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Personal items you will need in hospital

It will be helpful if you have some things brought in from home while you are in hospital. 

These include:

  • Night clothes, easy to wear day clothes, shoes or slippers, toiletries
  • Something to read
  • Walkers, strollers or walking sticks that you use at home
  • You may bring your own pillow which will make your hospital stay more comfortable. Please make sure your pillowcase is not blue or white (these are hospital colours).
  • You should leave valuables at home (eg: jewellery, bank or credit cards etc.) The Bay of Plenty District Health Board does NOT take responsibility for stolen items.
  • Mobile phones may be used on the ward, but please be considerate of other patients.

Prompts for family/whānau

  1. Children/ family or Pets in the home - someone will need to make arrangements for their care while you are in hospital.

  2. Have family advise any services such as Meals on Wheels not to come in.

  3. Mats on the floor can be dangerous - you will need to remove those.

  4. A backpack or bum bag is great for carrying mobile phone, water, pills etc while on crutches

  5. Consider the option of a personal alarm if home alone.

Preparing for your operation

Once you have arrived at the Emergency Department, and before being transferred to the ward, you will have an x-ray to confirm that a fracture has occurred.

If you are transferred from the Emergency Department to the Orthopaedic ward before your surgery, you will have a full medical assessment to determine your general health and fitness for surgery. During this assessment, you will be asked about your general health, which medications you take, as well as your living arrangements.

You will be given pain medication to keep you comfortable. You will also need to have a urinary catheter put in and a drip inserted into your arm.

You will be scheduled to have an operation as soon as possible; however this may be delayed if you are not well enough.

Your skin will be marked by the surgeon to indicate which leg is being operated on. Your leg will also be washed with a pre-operative solution. You will be put in a theatre gown and fitted with special stockings to help prevent blood clots developing in your legs.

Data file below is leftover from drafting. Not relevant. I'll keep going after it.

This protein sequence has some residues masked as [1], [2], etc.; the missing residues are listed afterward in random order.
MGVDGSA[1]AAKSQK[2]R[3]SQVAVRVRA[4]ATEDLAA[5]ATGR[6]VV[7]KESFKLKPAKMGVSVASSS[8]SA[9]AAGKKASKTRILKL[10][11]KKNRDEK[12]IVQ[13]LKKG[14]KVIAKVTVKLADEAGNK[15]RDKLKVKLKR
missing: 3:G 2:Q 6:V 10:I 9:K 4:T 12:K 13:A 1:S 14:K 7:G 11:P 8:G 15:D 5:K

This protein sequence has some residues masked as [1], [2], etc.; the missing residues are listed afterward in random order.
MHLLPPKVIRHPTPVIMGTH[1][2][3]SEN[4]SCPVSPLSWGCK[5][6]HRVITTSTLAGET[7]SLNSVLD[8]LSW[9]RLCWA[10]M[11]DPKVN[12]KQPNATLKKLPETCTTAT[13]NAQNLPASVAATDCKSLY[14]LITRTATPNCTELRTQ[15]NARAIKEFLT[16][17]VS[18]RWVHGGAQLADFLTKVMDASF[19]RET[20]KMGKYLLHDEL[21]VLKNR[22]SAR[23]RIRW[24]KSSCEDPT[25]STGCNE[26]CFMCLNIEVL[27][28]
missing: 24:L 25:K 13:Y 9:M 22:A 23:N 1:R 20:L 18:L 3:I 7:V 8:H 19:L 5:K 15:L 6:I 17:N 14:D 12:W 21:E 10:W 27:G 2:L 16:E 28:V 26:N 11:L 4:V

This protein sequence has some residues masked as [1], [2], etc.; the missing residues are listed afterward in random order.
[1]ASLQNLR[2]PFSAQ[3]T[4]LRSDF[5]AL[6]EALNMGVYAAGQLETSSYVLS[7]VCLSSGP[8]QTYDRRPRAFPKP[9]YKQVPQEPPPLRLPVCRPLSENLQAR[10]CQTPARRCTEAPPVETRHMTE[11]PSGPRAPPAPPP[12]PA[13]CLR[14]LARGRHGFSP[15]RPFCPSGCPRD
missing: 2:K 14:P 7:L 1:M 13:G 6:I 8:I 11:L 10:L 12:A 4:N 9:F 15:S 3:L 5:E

You will not be allowed to eat for 6 hours before your surgery; however, you will be allowed to drink clear fluids up to 2 hours before your surgery. You may be given a carbohydrate drink the morning of your surgery which is given to help reduce your hunger and thirst. At the time of surgery, you will be taken down to the operating theatre on your bed by a staff member.


You may need to undergo some tests as part of your medical assessment to determine your general health and fitness for surgery. Some of these tests may include a chest X-ray, and ECG (a tracing of your heart), blood tests and a urine test.

01 Tests


Before you have the operation to repair your fractured hip, one of the surgeons will explain the procedure to you and your family/whānau. They will also outline possible risks and complications. You will get the opportunity to ask any questions. You will also meet the anaesthetist to discuss the type of anaesthetic you will be having.

In some cases a family member may be asked to provide the consent on your behalf. This will only be if you are unable to provide a signature or if you have an Enduring Power of Attorney (EPOA) in place.

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In the operating theatre

In the operating room, an anaesthetist and the anaesthetic team, several nurses, the surgeon and their surgical teams will be present. Once in the operating room you will receive an anaesthetic as previously discussed with you by your anaesthetist.

Types of Anaesthetics

General anaesthesia

Produces a state of controlled unconsciousness during which you feel nothing. You will receive anaesthetic drugs, strong pain relieving drugs, oxygen to breathe and sometimes a drug to relax your muscles. You will need a breathing tube in your throat once you are unconscious, and will be put on a breathing machine (ventilator) during your operation. When the operation is finished the anaesthetic is stopped and you regain consciousness.


You will be unconscious during your operation.


Common side-effects (<1 in 100) include headache, sore throat, feeling sick or vomiting, dizziness, bladder problems, damage to the lips or tongue, temporary confusion or memory loss, aches and pains and bruising/soreness.